Hounslow Heath is most notorious for the highwaymen and footpads (who did not have horses) that troubled the travellers on the road to and from London during the 17th and 18th centuries. The heath was so notorious that gibbets, or gallows, were set up along the roadside as a warning. Famous victims of the highwaymen included Lord North in 1774, William Pitt the Younger’s Secretary, and Lord Berkeley, who shot and killed his assailant. The highwayman Claude Duval famously danced with one of his lady victims but his ten-year criminal career ended when he was hanged at Tyburnmarker in 1670. James MacLaine, the "Gentleman Highwayman" worked in partnership with William Plunkett. He robbed Lord Eglington in 1750 but was caught selling stolen goods before being hanged in front of a large crowd. The trade was not exclusive to men as the example of Mary Frith, who dared rob the Parliamentary General, Sir Thomas Fairfax, shows.

The prosperity of the town declined sharply when the Great Western Railway was built between London and Bristolmarker, offering a much more comfortable and safe journey. The town began to flourish once more when the Great West Road was built to bypass the town in the 1920s and the factories that lined the road brought jobs and prosperity. As the old industries along the “Golden Milemarker” began to decline in the 1970s, they were replaced by offices, with many international companies setting up there, attracted by the proximity of London and the area's transport links. During the late 1980s and early 1990s, major construction work and redevelopment was conducted in Hounslow to pedestrianize the High Street and build the Treaty Centre. The old Library, one of the few elegant buildings in the town, was demolished during this period.

Transport

The area is served by the Piccadilly Line of the London Underground at Hounslow Central tube stationmarker, Hounslow West tube stationmarker and Hounslow East tube stationmarker. South West Trains also provide National Rail services from Hounslow railway stationmarker. Hounslow abuts the perimeter of London Heathrow Airportmarker, which is itself located in the London Borough of Hillingdonmarker. To the north of Hounslow is the Great West Roadmarker.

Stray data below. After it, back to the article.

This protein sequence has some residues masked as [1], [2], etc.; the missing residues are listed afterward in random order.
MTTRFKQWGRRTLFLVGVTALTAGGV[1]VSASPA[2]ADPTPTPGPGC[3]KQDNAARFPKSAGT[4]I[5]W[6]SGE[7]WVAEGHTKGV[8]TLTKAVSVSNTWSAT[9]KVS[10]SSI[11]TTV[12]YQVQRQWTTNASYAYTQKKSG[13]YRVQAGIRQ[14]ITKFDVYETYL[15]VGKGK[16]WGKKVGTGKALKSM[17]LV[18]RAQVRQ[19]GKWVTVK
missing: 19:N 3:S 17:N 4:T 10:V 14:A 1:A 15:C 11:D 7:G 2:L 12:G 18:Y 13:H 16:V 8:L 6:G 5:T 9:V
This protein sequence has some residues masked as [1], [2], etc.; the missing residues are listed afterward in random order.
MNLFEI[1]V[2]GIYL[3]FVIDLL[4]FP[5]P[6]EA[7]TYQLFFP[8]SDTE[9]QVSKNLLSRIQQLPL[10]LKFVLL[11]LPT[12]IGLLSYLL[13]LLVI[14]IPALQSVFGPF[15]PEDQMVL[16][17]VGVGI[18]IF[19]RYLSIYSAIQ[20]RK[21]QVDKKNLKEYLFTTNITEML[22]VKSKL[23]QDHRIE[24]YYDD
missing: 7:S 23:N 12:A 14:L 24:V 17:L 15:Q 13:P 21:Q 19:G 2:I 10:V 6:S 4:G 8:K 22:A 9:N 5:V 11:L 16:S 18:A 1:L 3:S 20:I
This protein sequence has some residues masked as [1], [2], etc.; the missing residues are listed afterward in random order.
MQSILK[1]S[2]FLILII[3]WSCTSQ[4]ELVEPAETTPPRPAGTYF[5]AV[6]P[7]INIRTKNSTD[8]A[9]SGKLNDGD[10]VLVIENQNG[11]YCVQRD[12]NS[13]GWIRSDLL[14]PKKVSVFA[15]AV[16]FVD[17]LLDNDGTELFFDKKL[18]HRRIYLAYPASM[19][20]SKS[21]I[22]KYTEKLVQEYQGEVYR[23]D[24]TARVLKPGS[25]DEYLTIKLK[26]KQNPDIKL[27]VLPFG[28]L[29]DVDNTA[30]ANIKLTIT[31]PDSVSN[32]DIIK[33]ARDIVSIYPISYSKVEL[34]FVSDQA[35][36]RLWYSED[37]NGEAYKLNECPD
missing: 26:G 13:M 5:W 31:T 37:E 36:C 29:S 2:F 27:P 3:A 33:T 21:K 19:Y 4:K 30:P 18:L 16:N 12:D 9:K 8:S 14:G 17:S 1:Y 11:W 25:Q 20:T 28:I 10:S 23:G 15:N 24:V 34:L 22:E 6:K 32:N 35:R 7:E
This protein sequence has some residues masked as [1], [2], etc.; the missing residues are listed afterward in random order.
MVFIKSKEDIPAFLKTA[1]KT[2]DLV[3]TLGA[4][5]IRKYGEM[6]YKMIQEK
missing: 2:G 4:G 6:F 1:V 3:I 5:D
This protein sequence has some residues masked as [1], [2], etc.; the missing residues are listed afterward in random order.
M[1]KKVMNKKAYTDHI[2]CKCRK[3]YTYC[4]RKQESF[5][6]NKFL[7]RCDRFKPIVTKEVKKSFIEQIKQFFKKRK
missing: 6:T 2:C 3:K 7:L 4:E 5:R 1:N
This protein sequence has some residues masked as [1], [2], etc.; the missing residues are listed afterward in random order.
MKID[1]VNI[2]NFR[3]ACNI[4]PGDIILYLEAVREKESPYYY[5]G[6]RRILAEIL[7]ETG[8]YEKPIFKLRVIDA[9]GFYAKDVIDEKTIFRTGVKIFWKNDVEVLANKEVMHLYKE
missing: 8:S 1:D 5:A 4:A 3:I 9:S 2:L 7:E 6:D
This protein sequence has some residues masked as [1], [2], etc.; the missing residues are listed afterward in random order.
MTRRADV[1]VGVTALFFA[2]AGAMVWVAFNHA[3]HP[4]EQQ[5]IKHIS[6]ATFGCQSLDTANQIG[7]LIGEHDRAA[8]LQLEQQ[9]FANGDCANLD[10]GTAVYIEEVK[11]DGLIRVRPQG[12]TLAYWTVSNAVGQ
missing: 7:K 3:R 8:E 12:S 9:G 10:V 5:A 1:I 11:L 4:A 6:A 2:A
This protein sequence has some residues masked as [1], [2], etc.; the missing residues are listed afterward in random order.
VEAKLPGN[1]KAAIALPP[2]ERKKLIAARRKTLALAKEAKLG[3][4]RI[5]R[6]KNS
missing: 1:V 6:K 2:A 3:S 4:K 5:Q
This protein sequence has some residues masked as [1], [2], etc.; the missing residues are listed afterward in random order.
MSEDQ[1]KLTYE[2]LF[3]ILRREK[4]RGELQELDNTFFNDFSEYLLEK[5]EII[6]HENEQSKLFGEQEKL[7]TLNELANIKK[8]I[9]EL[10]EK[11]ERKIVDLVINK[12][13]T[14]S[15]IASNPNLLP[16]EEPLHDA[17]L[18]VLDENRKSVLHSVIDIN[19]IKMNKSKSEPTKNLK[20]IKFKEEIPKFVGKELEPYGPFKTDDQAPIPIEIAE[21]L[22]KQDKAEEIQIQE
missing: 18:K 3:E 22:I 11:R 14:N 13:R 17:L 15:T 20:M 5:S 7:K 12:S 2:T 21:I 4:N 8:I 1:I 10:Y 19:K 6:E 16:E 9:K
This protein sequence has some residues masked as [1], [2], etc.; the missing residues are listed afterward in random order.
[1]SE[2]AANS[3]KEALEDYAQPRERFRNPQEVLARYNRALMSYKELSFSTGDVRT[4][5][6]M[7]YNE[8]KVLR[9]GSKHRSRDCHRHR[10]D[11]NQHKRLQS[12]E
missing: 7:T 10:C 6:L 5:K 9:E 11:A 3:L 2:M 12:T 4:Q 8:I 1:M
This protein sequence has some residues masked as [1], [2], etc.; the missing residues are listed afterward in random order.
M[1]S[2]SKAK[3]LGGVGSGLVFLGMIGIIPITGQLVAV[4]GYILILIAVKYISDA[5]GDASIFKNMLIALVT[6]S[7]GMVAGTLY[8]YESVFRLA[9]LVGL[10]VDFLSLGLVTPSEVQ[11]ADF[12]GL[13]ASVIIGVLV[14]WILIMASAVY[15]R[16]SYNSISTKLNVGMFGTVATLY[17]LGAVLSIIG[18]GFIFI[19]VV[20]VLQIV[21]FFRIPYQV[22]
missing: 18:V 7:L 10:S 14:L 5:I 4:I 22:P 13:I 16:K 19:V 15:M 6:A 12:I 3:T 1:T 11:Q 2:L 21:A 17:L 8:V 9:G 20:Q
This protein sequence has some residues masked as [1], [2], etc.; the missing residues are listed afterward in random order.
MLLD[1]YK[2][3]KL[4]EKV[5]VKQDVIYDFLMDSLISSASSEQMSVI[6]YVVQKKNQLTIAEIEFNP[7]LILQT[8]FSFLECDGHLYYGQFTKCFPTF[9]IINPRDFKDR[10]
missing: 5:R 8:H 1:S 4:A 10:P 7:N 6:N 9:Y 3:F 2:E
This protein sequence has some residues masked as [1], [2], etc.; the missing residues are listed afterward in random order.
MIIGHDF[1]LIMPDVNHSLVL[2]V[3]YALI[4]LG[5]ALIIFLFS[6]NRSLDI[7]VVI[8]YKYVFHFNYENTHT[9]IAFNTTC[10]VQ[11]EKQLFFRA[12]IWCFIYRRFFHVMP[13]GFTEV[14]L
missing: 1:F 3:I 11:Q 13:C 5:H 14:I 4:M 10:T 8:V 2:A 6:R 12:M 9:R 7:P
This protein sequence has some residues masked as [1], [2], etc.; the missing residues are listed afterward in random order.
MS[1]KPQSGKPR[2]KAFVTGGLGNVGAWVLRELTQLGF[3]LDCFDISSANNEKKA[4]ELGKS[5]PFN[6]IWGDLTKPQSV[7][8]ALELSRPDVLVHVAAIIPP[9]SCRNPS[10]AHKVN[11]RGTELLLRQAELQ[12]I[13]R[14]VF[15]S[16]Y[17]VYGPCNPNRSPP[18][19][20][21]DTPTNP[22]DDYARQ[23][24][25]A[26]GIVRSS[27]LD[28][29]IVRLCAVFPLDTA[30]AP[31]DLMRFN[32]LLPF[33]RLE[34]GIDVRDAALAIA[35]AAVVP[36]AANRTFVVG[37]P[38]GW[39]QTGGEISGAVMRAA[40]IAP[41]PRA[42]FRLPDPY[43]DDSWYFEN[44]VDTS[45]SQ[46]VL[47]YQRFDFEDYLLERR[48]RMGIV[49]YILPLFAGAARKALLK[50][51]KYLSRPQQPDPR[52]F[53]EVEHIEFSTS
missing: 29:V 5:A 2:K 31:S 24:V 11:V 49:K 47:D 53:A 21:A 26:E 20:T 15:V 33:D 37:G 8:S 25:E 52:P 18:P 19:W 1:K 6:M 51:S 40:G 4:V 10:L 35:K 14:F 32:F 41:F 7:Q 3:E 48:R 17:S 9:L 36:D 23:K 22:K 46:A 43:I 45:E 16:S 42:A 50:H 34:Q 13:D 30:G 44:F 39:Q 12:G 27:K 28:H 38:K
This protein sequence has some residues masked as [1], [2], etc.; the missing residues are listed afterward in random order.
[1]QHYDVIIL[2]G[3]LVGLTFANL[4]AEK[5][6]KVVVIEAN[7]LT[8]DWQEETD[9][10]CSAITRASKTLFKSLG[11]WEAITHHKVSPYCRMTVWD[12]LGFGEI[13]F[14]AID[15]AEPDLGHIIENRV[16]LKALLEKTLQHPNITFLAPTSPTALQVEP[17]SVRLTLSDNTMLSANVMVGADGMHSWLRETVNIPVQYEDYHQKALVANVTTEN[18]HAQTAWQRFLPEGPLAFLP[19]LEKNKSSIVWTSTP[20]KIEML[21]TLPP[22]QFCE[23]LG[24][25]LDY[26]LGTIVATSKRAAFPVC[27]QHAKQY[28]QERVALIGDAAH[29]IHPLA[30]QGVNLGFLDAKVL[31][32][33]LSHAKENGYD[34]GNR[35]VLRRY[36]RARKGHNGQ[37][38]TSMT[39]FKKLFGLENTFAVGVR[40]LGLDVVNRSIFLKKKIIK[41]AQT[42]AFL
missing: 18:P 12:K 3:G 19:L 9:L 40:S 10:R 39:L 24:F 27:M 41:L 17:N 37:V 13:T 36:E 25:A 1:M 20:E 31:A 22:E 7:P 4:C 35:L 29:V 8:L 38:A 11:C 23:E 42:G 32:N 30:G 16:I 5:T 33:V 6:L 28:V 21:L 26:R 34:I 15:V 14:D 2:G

There is a large bus garage, with adjoining bus station, located at the junction of London Road and Kingsley Road. The property is owned by the Transdev London group and operated through their company London United Busways Ltd. In addition to its frequent and regular daytime services throughout the surrounding areas Hounslow figures on the N9 night service from Heathrowmarker to Central Londonmarker.

Owing to its proximity to Heathrow and the ease of access into Central London, central Hounslow has developed a number of new hotels - some converted from former office buildings.

Nearest places



Gallery

File:Hounslow Railway Station.jpg|Hounslow Railway StationFile:Old post office, Hounslow 2.jpg|Old post officeFile:Blenheim centre Hounslow.jpg|Blenheim centreFile:Holy Trinity Church Hounslow.JPG|Holy Trinity ChurchFile:Abbey and Bradford and Bingley.JPG|BanksFile:Trees in Autumn 1.jpg|Jersey GardensFile:Hounslow East tube station 2.jpg|Hounslow East tube stationFile:Treaty centre Hounslow.jpg|Rear of the Treaty centre

References

  1. Royal Mail, Address Management Guide, (204)


External links